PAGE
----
Responses against both the ancestral Wuhan-1 virus, which is used in the vaccines, and the Omicron variant, were considerably lower for the CoronaVac vaccine, whether administered as part of a primary immunization series or as a booster, than for the BNT162b2 mRNA vaccine2,3. Among people who received two vaccine doses, neutralizing antibodies against Omicron were detected in just 30–37% of people who received BNT162b2 and 0% of people who received CoronaVac. Crucially, however, a BNT162b2 booster after either regimen increased the response rate against Omicron — to 100% if given after BNT162b2 primary immunization3,4 and to more than 90% if given after CoronaVac3. The levels of neutralizing antibodies against Omicron were improved 7- to 100-fold with an mRNA booster, so that they were ultimately within 2-fold of the level of response against ancestral Wuhan-1 in all three studies, which is consistent with other reports8. Because neutralizing antibody levels have tended to correlate with COVID-19 vaccine-mediated protection9, it is reasonable to expect similar levels of protection against Omicron after an mRNA booster to that seen against earlier variants after two vaccine doses. These findings also raise the question of whether an additional boost will be needed to further improve the response against Omicron for optimal durable protection (Fig. 1).

Fig. 1: A booster dose is crucial for neutralizing antibody responses against Omicron.
figure 1

After two mRNA vaccine doses, there is minimal antibody-medicated neutralization of Omicron. Robust neutralization of Omicron develops after a third mRNA vaccine dose. The magnitude of Omicron neutralization after a third (booster) dose is comparable to neutralization of Delta after two doses. A fourth dose (second booster) has the potential to further improve the magnitude and durability of the immune response. Dashed lines indicate hypothetical response levels.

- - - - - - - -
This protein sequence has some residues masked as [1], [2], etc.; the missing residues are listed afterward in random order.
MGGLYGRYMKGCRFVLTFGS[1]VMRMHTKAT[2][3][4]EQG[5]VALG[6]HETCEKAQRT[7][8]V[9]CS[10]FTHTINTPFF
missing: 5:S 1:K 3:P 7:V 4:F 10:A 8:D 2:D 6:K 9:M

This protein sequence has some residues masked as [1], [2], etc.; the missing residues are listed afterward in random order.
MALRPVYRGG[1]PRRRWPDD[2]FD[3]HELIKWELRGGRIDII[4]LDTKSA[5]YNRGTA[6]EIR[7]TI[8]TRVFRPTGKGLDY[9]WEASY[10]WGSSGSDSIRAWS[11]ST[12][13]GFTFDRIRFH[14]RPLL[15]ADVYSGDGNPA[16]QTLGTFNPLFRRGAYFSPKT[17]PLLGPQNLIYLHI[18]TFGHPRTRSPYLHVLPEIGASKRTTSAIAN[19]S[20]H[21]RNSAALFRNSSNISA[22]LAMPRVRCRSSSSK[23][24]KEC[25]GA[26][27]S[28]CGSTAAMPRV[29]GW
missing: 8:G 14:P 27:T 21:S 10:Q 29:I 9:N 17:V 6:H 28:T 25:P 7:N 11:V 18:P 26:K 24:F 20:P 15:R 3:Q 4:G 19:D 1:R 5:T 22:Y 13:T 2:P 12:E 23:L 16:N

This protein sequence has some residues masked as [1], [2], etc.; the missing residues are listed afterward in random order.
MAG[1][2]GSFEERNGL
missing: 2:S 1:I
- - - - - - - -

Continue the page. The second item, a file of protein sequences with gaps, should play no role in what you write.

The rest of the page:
These findings are in agreement with recent vaccine efficacy data for Omicron and Delta in three large-scale studies from the US Centers for Disease Control and Prevention (CDC)10,11,12 showing higher vaccine efficacy against both Delta and Omicron after an mRNA vaccine booster. In particular, three doses of mRNA vaccine showed 94% and 90% efficacy at preventing COVID-19-associated hospitalizations during the Delta- and Omicron-predominant phases of the pandemic, respectively. By contrast, within 6 months of the second dose, vaccine efficacy against COVID-19-associated hospitalizations were 90% and 81%, respectively11. Protection against symptomatic infection is also improved after the booster immunization; the adjusted odds ratio for three versus two mRNA vaccine doses was 0.16 for Delta and 0.34 for Omicron, respectively, indicating a lesser likelihood of symptomatic infection with three versus two doses12.

One caveat of the above-mentioned vaccine efficacy studies is that only data collected over a relatively short period of time after the booster dose were available, so they do not provide information on durability of the response. Previous studies show that vaccine efficacy after the second mRNA immunization was lower at 6 months or later, compared to within the first 6 months11. Durability of the immune response against Omicron, especially after the booster dose, is an important consideration when deciding if and when an additional booster is needed. A recent analysis of the durability of antibody responses following mRNA-1273 primary and booster immunizations13 revealed that neutralizing antibodies against the prototype D614G variant — which was dominant at the time when the Moderna and Pfizer vaccines showed outstanding efficacy that led to their Emergency Use Authorizations — declined 7.8-fold from 1 month to 7 months after the second mRNA immunization, whereas the decline from 1 month to 6 months after the booster was only 2.3-fold. This suggests improved durability after the boost; however, the response against Omicron declined 6.3-fold over the same 6-month time frame after the boost. It will therefore be important to determine whether an additional boost will bring about a more durable response against Omicron.

Vaccines that specifically target Omicron are currently being tested as boosters, and as SARS-CoV-2 continues to evolve, vaccines that can elicit broad cross-variant neutralizing responses are highly desirable. Vaccine designs focusing on broadly neutralizing antibodies are in early stages of development, including pan-coronavirus vaccines that aim to target future SARS-CoV-2 variants as well as other sarbecoviruses that may jump to humans in the future14,15. These avenues of research warrant investment of resources now and into the future.